By Matein Khalid: Chief Investment Officer and Partner at Asas Capital
It is ironic that the SP 500 index soared 12% the week before Easter, its best performance since 1974, while the world’s biggest economies remain in lockdown. This is a testament to the sheer power of bear market rallies as the epic fiscal/monetary policies enacted by the US Congress/White House and the Federal Reserve. The plunge in the Volatility Index from its 86 peak in March to the mid-40’s as I write is a potent signal that global capital markets, despite the surreal zeitgeist de jour, are no longer as dysfunctional as they delve into the depths of the pandemic panic.
Dr. Anthony Fauci’s cautious optimism on the Covid-19 outlook and the OPEC Plus pact to cut output by 9.7 MBD are also metrics that reinforce bullish sentiment in the financial markets. Yet all is not hunky dory in this best of all Panglossian worlds. A world in which the Uncle Sam 10 year note trades at 0.74 basis points is a world not predicting a V shaped recovery.
It is impossible to forecast second quarter earnings, which could well fall 15-20% in the US. This suggests the SP 500 index prices in a relatively quick recovery in corporate earnings, an assumption that the “virus curse” may not permit. Goldman Sachs estimates dividends will fall 25% from 2019 levels and stock buybacks will fall to $340 billion, well below the post-Trump tax cut highs of $800 billion in 2018. Stock buybacks are a major pillar of the bull market on Wall Street and a major fall in buybacks is inevitable. Companies that benefit from the largesse of the US Treasury. Boeing, Delta, American Airlines have already suspended their dividends.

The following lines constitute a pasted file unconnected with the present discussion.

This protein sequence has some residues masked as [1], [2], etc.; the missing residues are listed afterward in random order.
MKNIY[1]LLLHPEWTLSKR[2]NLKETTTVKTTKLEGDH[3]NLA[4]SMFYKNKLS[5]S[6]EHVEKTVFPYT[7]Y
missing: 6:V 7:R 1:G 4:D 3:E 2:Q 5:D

My strategy in the past month was to sell put options on stocks with stellar fundamentals (Microsoft, Google, AbbVie) and fortress balance sheets to take advantage of epic volatility in the stock market. While energy and financials are the Cinderella sectors of the US stock market, they are “cheap” for sound macro reasons. I prefer to invest in enterprise software, AI/robotics, communications services and, of course, biotech/healthcare.
Gabriel Garcia Marquez once wrote about love in the time of cholera but humankind awaits a magnum opus on investing in a time of coronavirus – the ultimate surreal, magic realism moment for a world that has only read about the Black Death and the Spanish flu.
I am relieved that the US Dollar Index is below 100 and once again inversely correlated to the performance of risk assets on Wall Street even as volatility in the fixed income and foreign exchange markets has declined. This means the Federal Reserve’s swap lies with global central banks have averted (for now) a US dollar funding crisis, which would have been catastrophic for the capital markets and the global economy. After all, US Dollar Index was 101 in March and I had an eerie déjà vu from the months after 9/11 and Lehman Brother’s closure. It is also reassuring to see the Euro rise from 1.0630 to 1.0950 as well as the bounce back in the Aussie dollar and sterling (great to see Boris Johnson out of ICU and recovering). I consider sterling the most undervalued G7 currency and I am a happy buyer in the 1.18-1.20 cable range, though I confess I was alarmed to see Britannia trade down to 1.14 on March 21 when all seemed lost amid financial Armageddon.
Strange to see gold once again positively correlated to the SP 500 index, as its 4.1% rise last week suggests. I do not recommend new buyers chasing Auric at $1695. Of course, gold’s momentum is higher but I would enter on any correlation, ideally near last week’s lows at $1640.
I doubt if the OPEC Plus output cut will significantly move Brent above $35 or West Texas above $26. Economists estimate the scale of demand destruction in April at 20 MBD and the planet faces the mother of all supply cuts. Dr. Copper? The red metal might have a doctorate in economics but not in immunology.